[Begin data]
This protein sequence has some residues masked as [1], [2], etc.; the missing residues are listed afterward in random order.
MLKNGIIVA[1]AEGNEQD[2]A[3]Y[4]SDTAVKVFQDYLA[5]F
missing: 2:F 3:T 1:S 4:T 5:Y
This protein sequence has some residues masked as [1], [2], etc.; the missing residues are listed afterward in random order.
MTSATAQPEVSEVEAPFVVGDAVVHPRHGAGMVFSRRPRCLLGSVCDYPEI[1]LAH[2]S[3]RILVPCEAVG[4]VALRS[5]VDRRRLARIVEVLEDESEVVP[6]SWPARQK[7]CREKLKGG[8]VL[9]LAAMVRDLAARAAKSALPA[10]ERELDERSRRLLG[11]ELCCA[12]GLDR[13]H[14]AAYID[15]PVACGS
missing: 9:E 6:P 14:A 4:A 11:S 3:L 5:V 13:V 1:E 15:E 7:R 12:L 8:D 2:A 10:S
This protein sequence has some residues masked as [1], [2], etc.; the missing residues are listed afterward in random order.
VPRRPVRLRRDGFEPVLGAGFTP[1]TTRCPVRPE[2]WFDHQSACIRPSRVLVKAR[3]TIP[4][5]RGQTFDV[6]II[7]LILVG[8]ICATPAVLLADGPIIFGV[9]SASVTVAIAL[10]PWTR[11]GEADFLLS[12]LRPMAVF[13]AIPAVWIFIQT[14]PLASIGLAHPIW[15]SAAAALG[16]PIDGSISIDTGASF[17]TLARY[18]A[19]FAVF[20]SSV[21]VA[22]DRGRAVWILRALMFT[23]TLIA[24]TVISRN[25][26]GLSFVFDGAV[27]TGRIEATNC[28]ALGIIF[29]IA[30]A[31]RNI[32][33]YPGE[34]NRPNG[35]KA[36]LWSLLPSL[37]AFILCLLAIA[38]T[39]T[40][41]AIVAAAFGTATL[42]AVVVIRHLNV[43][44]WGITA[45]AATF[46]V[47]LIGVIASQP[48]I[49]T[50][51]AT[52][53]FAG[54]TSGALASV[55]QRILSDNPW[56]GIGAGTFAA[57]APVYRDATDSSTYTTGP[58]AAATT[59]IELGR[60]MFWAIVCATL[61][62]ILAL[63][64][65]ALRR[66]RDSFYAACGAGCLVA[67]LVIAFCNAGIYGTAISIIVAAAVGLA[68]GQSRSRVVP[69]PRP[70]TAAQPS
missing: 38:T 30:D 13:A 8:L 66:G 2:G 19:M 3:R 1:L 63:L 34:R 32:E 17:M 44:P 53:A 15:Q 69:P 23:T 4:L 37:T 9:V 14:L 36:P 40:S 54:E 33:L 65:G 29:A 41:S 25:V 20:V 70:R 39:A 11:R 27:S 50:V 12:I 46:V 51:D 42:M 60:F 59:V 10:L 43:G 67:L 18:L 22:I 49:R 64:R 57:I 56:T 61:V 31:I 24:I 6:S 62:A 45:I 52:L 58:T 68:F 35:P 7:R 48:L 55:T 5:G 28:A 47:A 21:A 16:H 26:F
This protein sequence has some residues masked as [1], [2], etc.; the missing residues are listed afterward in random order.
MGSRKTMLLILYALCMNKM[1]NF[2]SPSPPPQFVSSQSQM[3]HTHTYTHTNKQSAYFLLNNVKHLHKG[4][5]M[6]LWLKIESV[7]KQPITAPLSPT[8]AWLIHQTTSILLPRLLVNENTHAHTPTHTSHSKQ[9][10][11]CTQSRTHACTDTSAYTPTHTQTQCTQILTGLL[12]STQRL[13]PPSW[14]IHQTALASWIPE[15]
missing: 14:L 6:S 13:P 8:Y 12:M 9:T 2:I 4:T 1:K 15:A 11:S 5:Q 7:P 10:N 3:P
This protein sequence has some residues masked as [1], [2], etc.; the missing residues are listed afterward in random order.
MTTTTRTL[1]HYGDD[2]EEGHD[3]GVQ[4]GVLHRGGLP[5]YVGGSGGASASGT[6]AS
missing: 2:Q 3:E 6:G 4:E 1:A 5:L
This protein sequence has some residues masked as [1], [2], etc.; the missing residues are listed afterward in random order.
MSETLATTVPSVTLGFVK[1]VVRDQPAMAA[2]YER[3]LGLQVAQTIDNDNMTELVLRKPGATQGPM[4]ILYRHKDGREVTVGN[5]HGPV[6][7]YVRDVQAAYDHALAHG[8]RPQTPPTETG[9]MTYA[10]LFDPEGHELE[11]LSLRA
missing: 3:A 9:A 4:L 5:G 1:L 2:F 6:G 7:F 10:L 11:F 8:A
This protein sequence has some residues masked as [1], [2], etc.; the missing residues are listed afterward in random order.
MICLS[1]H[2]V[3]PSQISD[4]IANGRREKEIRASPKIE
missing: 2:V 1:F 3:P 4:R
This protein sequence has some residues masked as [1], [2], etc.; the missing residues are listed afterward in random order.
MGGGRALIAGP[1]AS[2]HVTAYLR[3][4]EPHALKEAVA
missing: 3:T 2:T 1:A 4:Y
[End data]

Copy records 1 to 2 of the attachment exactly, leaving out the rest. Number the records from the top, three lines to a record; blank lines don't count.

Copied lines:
This protein sequence has some residues masked as [1], [2], etc.; the missing residues are listed afterward in random order.
MLKNGIIVA[1]AEGNEQD[2]A[3]Y[4]SDTAVKVFQDYLA[5]F
missing: 2:F 3:T 1:S 4:T 5:Y
This protein sequence has some residues masked as [1], [2], etc.; the missing residues are listed afterward in random order.
MTSATAQPEVSEVEAPFVVGDAVVHPRHGAGMVFSRRPRCLLGSVCDYPEI[1]LAH[2]S[3]RILVPCEAVG[4]VALRS[5]VDRRRLARIVEVLEDESEVVP[6]SWPARQK[7]CREKLKGG[8]VL[9]LAAMVRDLAARAAKSALPA[10]ERELDERSRRLLG[11]ELCCA[12]GLDR[13]H[14]AAYID[15]PVACGS
missing: 9:E 6:P 14:A 4:A 11:S 3:L 5:V 13:V 1:E 15:E 7:R 12:L 8:D 2:A 10:S